In South Africa, the governing ANC has been blowing hot and cold on whether provinces are a necessary interim structure of our geopolitics.
This brings to bear the central question of whether [email protected] has reinforced the apartheid regional space or restructured it - a matter of regional science.
As we conclude 25 years of freedom, I cannot help but recall the excitement and inspiration that the advent of democracy brought. The economy was almost in this shape.
Yet despite the doldrums of unemployment, grinding poverty, lack of education and violence that accompanied the years, they were overshadowed by the human spirit to overcome. Victory was in sight.
From different parts of the country many played big and small parts and the symphony of all this was one of hope. It was one which would boldly draw from late former president Nelson Mandela’s spirit of things always seeming impossible until it is done.
The difference now is that we went on a free fall. Each emergent slant opened up another free fall almost world without end. The question is whether the free fall can be converted into a buoyant march up slope.
More specifically at the time when the three of us - Professor Geyer, Professor Kahimbaara and I - were engaged in an intense intellectual and action research on regionalisation of South Africa. From 1992-1993 Kahimbaara interrogated what the future of statistics in the new South Africa would be - a task joined later by Risenga Maluleke - the current statistician general in 1995.
No sooner had this discussion emerged than the Bophuthatswana government explored what was then referred to as the Satswa Option. This fired up our level of inquisitiveness as we thought it would seriously run against what we had conceived as a constellation of statistical regions.
As we researched, we came across a journal article from a professor of regional science, Manie Geyer, who was based at Potchefstroom University.
We enlisted his intellect immediately and put in place a programme that would intellectually engage the spatial reconfiguration of South Africa.
With the fall of Bophuthatswana and the appointment of Job Mokgoro as the interim administrator, our intellectual project of functional space versus homogenous geography got well under way. This work would see us criss-crossing the North West in the quest for creating regions that would be meaningful for the new South Africa.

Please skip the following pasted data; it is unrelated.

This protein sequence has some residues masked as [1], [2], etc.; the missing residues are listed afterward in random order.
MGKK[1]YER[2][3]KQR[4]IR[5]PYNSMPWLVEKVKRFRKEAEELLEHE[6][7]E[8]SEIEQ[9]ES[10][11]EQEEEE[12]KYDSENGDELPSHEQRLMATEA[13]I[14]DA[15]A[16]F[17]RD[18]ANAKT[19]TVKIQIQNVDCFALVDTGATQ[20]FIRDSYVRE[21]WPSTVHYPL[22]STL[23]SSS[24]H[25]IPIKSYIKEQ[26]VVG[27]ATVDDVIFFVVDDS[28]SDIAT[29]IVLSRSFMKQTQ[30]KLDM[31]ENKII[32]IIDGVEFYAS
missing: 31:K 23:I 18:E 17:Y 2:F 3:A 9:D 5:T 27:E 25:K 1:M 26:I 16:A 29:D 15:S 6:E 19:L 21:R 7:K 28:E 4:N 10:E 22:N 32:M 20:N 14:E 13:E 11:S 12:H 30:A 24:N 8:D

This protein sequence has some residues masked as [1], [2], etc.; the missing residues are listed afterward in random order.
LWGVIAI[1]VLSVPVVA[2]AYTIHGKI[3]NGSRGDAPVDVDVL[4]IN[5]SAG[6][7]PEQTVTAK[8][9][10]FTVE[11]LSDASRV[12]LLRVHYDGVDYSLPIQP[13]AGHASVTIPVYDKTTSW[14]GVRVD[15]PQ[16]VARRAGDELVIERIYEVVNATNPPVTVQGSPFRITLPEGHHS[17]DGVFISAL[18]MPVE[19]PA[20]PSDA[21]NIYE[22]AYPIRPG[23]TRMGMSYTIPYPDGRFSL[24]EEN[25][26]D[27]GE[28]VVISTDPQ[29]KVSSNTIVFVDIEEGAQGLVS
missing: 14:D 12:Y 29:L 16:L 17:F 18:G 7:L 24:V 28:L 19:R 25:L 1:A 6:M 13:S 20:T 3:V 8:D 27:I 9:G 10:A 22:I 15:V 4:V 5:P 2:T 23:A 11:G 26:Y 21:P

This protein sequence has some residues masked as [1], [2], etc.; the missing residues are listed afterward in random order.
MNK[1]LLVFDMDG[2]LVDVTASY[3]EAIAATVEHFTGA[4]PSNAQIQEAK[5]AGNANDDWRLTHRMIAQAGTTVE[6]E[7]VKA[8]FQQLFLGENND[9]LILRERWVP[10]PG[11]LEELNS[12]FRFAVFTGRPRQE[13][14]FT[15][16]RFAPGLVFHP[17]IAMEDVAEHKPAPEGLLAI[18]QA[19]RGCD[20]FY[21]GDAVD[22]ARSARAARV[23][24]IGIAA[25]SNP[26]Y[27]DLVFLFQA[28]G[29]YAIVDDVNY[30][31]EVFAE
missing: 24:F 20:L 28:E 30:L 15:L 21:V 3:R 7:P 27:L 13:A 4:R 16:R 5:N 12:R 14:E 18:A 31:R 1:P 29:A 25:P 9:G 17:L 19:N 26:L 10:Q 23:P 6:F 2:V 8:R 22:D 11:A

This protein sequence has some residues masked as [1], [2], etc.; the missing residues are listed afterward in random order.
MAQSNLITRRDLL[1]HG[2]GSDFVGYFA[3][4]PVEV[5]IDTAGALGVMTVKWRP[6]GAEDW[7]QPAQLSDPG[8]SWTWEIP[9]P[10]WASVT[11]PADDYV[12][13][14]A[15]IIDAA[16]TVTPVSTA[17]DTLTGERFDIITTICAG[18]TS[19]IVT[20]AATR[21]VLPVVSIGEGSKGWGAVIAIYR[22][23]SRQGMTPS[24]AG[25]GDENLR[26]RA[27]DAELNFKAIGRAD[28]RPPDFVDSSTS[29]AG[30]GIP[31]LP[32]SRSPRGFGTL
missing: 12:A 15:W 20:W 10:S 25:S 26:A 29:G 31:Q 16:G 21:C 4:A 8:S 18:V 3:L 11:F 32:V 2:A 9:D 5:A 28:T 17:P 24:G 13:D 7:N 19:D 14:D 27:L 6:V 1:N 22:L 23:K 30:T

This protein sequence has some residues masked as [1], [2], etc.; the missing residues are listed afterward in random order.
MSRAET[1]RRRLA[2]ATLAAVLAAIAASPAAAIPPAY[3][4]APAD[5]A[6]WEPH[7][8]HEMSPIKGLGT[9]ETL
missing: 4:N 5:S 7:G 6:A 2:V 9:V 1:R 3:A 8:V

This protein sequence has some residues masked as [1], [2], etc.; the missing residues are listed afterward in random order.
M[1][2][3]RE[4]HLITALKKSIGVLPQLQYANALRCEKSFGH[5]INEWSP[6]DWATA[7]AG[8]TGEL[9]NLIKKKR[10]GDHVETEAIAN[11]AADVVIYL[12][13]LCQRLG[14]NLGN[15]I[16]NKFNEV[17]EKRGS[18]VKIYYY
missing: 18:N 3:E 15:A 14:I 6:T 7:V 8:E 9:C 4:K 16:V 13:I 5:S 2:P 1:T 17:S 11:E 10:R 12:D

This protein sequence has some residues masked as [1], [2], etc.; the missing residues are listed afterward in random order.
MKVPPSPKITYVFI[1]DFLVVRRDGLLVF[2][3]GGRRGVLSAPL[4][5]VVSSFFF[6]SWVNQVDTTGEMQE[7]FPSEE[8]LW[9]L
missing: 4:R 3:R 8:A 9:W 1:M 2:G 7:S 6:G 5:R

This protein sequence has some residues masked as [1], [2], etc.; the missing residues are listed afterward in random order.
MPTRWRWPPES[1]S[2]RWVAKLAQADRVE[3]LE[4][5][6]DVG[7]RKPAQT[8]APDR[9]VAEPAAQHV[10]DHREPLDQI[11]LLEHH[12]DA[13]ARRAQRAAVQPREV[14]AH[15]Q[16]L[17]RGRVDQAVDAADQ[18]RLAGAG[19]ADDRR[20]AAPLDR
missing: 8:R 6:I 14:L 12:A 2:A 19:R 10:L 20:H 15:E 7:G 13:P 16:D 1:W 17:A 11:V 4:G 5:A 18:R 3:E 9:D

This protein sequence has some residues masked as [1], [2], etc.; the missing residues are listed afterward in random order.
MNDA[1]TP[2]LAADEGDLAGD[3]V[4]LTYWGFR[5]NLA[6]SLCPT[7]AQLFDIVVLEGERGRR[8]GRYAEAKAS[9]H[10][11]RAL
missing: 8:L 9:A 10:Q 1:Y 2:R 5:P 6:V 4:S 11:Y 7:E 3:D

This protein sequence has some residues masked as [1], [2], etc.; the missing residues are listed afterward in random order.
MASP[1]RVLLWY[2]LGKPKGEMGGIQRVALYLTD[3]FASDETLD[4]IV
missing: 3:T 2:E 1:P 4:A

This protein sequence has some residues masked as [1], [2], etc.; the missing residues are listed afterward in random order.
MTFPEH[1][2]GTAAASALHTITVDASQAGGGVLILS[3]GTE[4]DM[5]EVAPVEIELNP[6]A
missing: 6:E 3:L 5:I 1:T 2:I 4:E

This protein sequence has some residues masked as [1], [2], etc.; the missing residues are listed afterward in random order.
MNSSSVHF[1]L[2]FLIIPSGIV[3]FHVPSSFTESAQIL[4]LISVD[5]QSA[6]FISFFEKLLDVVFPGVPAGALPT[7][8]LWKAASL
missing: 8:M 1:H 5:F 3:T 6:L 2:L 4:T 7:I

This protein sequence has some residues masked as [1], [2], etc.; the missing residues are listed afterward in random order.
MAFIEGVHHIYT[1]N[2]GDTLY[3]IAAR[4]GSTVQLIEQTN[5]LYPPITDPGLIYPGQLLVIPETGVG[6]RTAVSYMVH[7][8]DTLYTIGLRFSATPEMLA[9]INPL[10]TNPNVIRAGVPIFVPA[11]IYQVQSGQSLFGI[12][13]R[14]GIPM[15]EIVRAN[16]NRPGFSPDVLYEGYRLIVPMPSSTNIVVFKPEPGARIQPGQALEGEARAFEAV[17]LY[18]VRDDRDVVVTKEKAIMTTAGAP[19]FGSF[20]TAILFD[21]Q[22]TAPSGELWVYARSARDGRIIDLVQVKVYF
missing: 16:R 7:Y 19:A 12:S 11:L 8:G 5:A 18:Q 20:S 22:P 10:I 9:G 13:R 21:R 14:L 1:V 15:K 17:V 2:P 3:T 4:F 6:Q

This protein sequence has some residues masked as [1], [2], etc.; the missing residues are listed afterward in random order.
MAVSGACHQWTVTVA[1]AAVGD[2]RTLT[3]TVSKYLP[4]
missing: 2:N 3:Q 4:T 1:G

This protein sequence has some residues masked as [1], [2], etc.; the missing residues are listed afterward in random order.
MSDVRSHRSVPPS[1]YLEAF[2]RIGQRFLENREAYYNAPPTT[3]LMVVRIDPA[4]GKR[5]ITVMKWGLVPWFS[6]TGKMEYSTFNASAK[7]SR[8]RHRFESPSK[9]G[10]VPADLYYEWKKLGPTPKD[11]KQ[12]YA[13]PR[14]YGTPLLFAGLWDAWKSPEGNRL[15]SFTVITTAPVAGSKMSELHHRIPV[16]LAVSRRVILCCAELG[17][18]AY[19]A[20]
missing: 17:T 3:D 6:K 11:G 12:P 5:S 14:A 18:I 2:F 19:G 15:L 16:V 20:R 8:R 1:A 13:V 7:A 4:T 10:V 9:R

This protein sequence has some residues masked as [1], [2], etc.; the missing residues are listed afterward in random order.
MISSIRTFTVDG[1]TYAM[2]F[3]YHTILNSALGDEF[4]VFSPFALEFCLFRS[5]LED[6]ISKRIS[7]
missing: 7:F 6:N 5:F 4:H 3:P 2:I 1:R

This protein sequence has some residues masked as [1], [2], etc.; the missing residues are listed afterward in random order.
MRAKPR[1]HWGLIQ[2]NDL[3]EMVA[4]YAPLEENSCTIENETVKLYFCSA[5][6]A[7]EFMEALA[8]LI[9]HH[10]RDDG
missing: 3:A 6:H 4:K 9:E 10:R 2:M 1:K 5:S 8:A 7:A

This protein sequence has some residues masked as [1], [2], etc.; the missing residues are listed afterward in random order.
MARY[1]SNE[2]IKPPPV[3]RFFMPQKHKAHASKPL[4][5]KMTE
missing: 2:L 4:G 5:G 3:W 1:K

Buoyed by the support and success in placing the notion of spatial reconfiguration, Mokgoro would catapult us into the national space where we visited provinces and addressed national directors general on how and what should inform the spatial reconfiguration of the non-racial and democratic South Africa.
And to this end we would need to move rapidly from homogenous regions to those that are functional. We pointed out to the North West administration that they would have to lose the Odi region to Gauteng and the Taung region to the Northern Cape. This notion was objected to strongly by some who advised that North West would lose revenue and should not follow our recommendations.
Science-based statecraft appealed to Premier Popo Molefe and his council of legislators. They listened to the science-based logic and the parts of North West were ceded to the respective provinces.
We also made known what changes should take place in other provinces to include areas such as Matatiele, Manamulele, Khutsong and many others which failed the test of functional space in the form they were proposed and continue to be implemented. Our intellectual input went further to discuss the size and shape of municipalities and pointed to those that would not qualify when the criteria of functional space was applied.
As the logic of politics took precedence, our North West-based platform failed to as national intellectual forces took over.
The set of municipalities were numerous, numbering upwards of 800. They were revised downwards, but not to the desired functional possibilities. They therefore continued to service patronage and place our social, economic and political being rather precarious space.
Realising the social, economic and political import of regional science, in 1993, I asked Geyer to establish a programme at Potchefstroom to train statisticians in regional science.
This dream eventuated 17 years later in 2010, when I established a chair of Regional Science at Stellenbosch and the Centre for Regional and Urban Innovation and Statistical Exploration (Cruise) as the statistician general with then soon to retire Geyer as its first director.
Statistics South Africa (StatsSA) was never going to be the same. Maluleke, and a cohort of 12 opened doors for what has now generated over 70 senior staff members from StatsSA who are MPhil graduates and counting, in regional science from Cruise.
Dr Pali Lehohla is the former Statistician-General of South Africa and former Head of Statistics South Africa. The views expressed here are his own.